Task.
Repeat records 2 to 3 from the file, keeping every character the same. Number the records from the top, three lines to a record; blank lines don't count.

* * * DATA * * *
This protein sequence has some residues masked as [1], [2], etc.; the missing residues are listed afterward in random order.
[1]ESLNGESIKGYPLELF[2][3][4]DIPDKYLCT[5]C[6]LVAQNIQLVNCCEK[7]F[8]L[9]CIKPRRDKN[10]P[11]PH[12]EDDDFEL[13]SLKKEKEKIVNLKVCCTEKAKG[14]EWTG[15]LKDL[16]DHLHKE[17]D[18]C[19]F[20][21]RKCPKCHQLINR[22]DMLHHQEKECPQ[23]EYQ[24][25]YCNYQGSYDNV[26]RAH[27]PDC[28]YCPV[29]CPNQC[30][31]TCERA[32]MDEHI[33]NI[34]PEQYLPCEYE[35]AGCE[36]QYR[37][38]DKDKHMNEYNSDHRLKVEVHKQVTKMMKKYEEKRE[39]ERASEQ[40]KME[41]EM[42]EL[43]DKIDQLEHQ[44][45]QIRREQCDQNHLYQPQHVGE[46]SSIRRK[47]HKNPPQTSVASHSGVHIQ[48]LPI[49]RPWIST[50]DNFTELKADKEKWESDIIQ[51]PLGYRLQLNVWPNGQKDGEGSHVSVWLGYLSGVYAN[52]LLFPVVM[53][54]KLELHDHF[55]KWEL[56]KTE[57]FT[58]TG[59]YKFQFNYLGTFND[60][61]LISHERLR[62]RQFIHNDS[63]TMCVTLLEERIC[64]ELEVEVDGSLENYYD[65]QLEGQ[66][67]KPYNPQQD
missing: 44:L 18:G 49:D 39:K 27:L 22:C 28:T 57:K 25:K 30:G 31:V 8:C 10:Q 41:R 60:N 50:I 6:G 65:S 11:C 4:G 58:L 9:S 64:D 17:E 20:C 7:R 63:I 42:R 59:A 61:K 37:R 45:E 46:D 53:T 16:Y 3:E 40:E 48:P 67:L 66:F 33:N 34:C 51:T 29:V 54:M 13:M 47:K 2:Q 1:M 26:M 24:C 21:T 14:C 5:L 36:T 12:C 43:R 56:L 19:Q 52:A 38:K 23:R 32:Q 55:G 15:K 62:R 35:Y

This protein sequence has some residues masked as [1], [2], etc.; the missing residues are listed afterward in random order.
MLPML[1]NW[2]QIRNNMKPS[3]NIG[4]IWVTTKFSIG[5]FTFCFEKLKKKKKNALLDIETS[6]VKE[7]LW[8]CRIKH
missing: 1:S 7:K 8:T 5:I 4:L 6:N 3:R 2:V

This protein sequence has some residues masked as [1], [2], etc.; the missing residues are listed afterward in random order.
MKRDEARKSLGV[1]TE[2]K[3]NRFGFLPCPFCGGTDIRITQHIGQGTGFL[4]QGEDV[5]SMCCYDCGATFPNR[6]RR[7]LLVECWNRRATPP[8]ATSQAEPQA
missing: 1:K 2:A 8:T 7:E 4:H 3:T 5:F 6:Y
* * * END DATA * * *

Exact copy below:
This protein sequence has some residues masked as [1], [2], etc.; the missing residues are listed afterward in random order.
MLPML[1]NW[2]QIRNNMKPS[3]NIG[4]IWVTTKFSIG[5]FTFCFEKLKKKKKNALLDIETS[6]VKE[7]LW[8]CRIKH
missing: 1:S 7:K 8:T 5:I 4:L 6:N 3:R 2:V

This protein sequence has some residues masked as [1], [2], etc.; the missing residues are listed afterward in random order.
MKRDEARKSLGV[1]TE[2]K[3]NRFGFLPCPFCGGTDIRITQHIGQGTGFL[4]QGEDV[5]SMCCYDCGATFPNR[6]RR[7]LLVECWNRRATPP[8]ATSQAEPQA
missing: 1:K 2:A 8:T 7:E 4:H 3:T 5:F 6:Y